"The Oprah Winfrey Show," which averages 7 million viewers a day, will conclude Wednesday after 25 seasons.
We asked readers to share an episode of the show that changed their life.
My story with Oprah goes back years before her show, approximately 36 years. I was living in Baltimore at the time, and Oprah and Richard Sherr were on a show called "People Are Talking."
They did a special on people with agoraphobia. At the time, I was suffering with fear and an inability to go certain places.
Thanks to the show, I was able to talk about my problem with my dad. As a result, I went to Johns Hopkins Anxiety Clinic, where I was diagnosed with panic disorder, put on medication and have been panic-free since then.
Even before there was an "Oprah Winfrey Show" she had an effect on peoples lives.
- Sondra Jones of Windsor Township
I came here from Italy when I was 17. I overcame so many obstacles over the years, and as soon I learned to speak English, "Oprah" was the show I watched all the time.
I watched her grow to be what she is today. She's my inspiration.
But one show that really sticks in my mind was one where a few people overcame many health problems and started helping other people.
One lady, after the show, went back to her old ways and fell into a deep depression. But one day she watched a follow-up of her show by Oprah about the people that she (the lady) had touched (by telling her story). She ended up being touched by the same people (whom) she had touched.
Good luck, Oprah. You will always be my hero.
- Josephine Covello Shaffer of York Township
I have to say that the karaoke show changed my life. It made me proud to see her single out the less-than-famous singers.
I myself am a singer of karaoke. I would give it all to be on a stage and sing to many Americans.
. . . They told me (karaoke) was a fad. Well, 20 years later, the fad is still here.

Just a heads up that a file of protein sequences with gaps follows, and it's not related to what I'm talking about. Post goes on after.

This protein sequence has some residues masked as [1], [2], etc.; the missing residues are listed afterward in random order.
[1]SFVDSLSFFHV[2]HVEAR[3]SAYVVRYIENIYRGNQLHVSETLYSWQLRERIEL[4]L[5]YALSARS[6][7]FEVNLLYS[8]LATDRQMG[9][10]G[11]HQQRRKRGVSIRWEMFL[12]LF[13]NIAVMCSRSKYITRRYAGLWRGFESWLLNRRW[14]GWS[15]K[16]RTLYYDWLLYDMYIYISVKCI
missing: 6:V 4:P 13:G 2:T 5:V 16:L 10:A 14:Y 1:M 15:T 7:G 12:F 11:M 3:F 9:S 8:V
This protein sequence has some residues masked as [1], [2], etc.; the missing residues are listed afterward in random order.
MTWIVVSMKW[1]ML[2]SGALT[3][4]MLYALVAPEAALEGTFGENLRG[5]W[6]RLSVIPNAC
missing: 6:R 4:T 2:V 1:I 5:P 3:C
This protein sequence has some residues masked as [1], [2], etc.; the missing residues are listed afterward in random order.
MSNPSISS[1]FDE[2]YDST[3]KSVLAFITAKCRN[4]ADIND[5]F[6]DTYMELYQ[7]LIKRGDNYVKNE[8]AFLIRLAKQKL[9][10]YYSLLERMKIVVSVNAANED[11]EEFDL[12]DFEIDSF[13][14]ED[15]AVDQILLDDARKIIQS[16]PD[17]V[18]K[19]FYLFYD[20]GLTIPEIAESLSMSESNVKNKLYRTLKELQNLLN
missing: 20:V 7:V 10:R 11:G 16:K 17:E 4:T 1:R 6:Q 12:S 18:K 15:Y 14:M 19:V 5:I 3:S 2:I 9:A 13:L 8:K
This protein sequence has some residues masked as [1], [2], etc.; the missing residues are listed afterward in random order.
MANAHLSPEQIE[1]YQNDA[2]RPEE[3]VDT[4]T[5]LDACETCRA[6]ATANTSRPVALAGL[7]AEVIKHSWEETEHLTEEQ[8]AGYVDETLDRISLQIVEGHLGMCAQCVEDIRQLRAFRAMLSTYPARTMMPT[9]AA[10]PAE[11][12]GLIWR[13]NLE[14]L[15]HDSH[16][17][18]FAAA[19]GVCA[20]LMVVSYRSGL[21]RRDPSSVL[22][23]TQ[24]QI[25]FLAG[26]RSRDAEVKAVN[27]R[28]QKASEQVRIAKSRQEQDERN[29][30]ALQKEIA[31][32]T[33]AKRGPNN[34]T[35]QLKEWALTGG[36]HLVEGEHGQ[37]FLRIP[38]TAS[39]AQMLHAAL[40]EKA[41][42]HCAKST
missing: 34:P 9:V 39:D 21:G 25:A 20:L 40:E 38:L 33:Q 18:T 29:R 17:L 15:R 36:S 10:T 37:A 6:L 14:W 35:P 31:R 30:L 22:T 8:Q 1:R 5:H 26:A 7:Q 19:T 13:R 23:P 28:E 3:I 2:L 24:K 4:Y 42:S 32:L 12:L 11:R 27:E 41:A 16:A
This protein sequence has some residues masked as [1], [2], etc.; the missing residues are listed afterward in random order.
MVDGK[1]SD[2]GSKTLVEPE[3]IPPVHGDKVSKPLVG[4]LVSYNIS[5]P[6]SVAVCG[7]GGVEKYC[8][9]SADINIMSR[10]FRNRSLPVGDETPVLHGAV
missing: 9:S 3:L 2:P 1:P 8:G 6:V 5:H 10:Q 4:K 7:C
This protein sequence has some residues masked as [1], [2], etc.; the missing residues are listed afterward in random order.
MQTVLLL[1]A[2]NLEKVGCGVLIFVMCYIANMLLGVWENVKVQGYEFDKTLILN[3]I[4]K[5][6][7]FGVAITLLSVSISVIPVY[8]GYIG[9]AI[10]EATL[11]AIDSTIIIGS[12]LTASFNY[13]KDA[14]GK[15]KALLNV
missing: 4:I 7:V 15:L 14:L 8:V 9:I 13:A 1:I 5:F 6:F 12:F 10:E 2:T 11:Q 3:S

I sing locally in York and surrounding places, singing with my heart and loving it. But I never got the chance to sing in front of many people, including my family and friends. My big dream is to get them all together and to sing, but that is difficult, as they all live everywhere -- locally and far away.
I wanted (this) one wish to sing to my family, as last year I spent almost all year in the hospital. Now I am healing, and trying to get back to the life I once had. . . .
- Cheri Thompson of New Freedom
A spontaneous prayer to always be a "life-giving nurse" emerged during an Oprah interview.
A physician spoke about her saga being the victim of a rare type of stroke. The recovery was long and drawn out. A few, simple words she spoke were especially impressive to me: "A patient can tell immediately if a nurse is life-giving."
As a licensed practical nurse at York Hospital since 1969, I've always been committed to good nursing care. "Life giving," however, added a new dimension and renewed my ardor for nursing.
Nursing is both a gift and a responsibility. How profound to be in a "life-giving" profession. I'm an internationally board-certified lactation consultant. Maternity is busy, and lactation can be a challenging specialty. At age 61, often I go home exhausted.
Vividly, I remember whispering this prayer as Oprah's guest spoke, "Father, help me be life-giving to the patients entrusted to my care. Amen."
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